Appendix B: Security Definitions for Vulnerability Work Item Tracking

It is critical for project teams to specify and maintain a work item tracking system – that allows for creation, triage, assignment, tracking, remediation and reporting of software vulnerabilities.  Optimally, work item tracking should also include the ability to track security and privacy issues by cause and effect of the security bugs.  The work item tracking system should have access controls in place to ensure that changes to information in the system (whether malicious or accidental) can be tracked appropriately.

Ensure that the vulnerability/work item tracking system used includes fields with the following values (at a minimum):

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Security Bug Cause
Security Bug Effect

Security Bug Cause

The following fields describe causes of vulnerabilities:

  • Not a Security Bug. This field is self-explanatory.

  • Buffer Overflow/Underflow. A failure to check or to limit input data buffer sizes before data is manipulated or processed.

  • Arithmetic Error. A failure to check bounds conditions for integer math, in which results of calculations might overflow or underflow data type. An example is integer overflow.

  • SQL/Script Injection. Allows attackers to alter intended behavior by altering script.

  • Directory Traversal. Allows attackers access to navigate host directory structure.

  • Race Condition. A security vulnerability caused by code timing or synchronization issues.

  • Cross-Site Scripting. This cause involves website weaknesses that allow attackers to have inappropriate access to information or resources. Although a subset of script injection, it is listed separately.

  • Cryptographic Weakness. Insufficient or incorrect use of cryptography to protect data.

  • Weak Authentication. Insufficient checks or tests to validate that the user or process is who or what it claims to be.

  • Weak Authorization/Inappropriate Permission or ACL. Access to resources or data for an authenticated user that are not appropriate for users of that type. For example, allowing anonymous or guest users access to sensitive information.

  • Ineffective Secret Hiding. Insufficient or incorrect protection of cryptographic keys or passwords. For example, storing passwords in plain text in registry or not zeroing out password buffers.

  • Unlimited Resource Consumption (DoS). A failure to check or limit resource allocations that might allow an attacker to deny service by depleting available resources.

  • Incorrect/No Error Messages. Insufficient or incorrect reporting of error checking.

  • Incorrect/No Pathname Canonicalization. An incorrect trust decision based on a resource name, or allowing access to a resource because an attacker bypassed location or name restrictions.

  • Other. None of the above.

Security Bug Effect

The following definitions are from Writing Secure Code, Second Edition.

  • Not a Security Bug. This field is self-explanatory.

  • Spoofing. Spoofing threats allow an attacker to pose as another user, allow a rogue server to pose as a valid server or rogue code to pose as valid code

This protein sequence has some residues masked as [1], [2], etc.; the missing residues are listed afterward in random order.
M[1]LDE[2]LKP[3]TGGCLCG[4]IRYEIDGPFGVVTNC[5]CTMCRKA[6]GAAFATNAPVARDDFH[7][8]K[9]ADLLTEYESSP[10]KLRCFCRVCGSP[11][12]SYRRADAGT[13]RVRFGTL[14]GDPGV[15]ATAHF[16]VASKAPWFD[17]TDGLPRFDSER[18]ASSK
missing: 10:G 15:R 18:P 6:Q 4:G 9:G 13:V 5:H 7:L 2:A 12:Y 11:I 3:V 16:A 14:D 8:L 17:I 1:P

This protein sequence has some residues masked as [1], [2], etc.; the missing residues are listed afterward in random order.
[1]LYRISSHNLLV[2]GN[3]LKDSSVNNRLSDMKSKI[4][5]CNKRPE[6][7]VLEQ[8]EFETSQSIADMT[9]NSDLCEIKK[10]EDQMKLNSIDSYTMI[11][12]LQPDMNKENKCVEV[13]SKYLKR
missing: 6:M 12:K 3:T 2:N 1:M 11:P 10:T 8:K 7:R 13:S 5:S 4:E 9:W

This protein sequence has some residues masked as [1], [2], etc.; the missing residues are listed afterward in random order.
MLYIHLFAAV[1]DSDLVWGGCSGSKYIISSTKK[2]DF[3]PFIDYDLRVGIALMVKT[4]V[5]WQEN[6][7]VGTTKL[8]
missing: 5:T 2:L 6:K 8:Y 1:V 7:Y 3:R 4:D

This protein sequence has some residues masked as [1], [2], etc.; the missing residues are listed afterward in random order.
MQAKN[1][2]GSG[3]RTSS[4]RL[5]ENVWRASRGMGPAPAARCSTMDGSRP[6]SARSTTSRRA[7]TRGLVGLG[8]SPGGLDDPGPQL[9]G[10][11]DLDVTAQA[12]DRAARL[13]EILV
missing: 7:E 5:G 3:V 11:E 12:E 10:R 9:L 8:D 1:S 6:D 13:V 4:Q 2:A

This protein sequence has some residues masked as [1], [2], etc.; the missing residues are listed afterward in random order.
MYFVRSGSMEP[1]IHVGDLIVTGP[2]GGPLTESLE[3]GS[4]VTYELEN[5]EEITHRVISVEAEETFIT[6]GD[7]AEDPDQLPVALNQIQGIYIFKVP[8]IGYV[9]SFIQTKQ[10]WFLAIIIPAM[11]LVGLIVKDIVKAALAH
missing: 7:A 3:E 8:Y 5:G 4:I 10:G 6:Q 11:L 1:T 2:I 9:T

• Tampering. Data tampering means malicious modification of data.

Repudiation. Repudiation threats are associated with users who deny having performed an action without other parties having any way to prove otherwise. For example, a user with malicious intent performs an illegal operation on a computer that is unable to trace the prohibited operation.

  • Information Disclosure. Information disclosure threats involve the exposure of information to individuals who are not supposed to have access to it. For example, such a threat might be a user’s ability to read a file to which they did not have access, or an intruder’s ability to read data in transit between two computers.

  • Denial of Service. Denial of Service (DoS) attacks deny or restrict services to valid users.

  • Elevation of Privilege. In this type of threat, a user increases their permissions level and therefore can perform actions they should not be allowed to perform. Any unprivileged user who gains unauthorized access might have sufficient access to compromise or even destroy the system.

  • Attack Surface Reduction. This type of threat is not a security bug in the same sense as the other items listed. However, when you attempt to reduce the attack surface, it is valuable to track bugs that describe services and functionality that affect the attack surface. It is important to identify attack surface, even though interfaces that are exposed on the attack surface are technically not vulnerabilities. Such bugs are assigned the Attack Surface Reduction designation.

Content Disclaimer

This documentation is not an exhaustive reference on the SDL process as practiced at Microsoft. Additional assurance work may be performed by product teams (but not necessarily documented) at their discretion. As a result, this example should not be considered as the exact process that Microsoft follows to secure all products.

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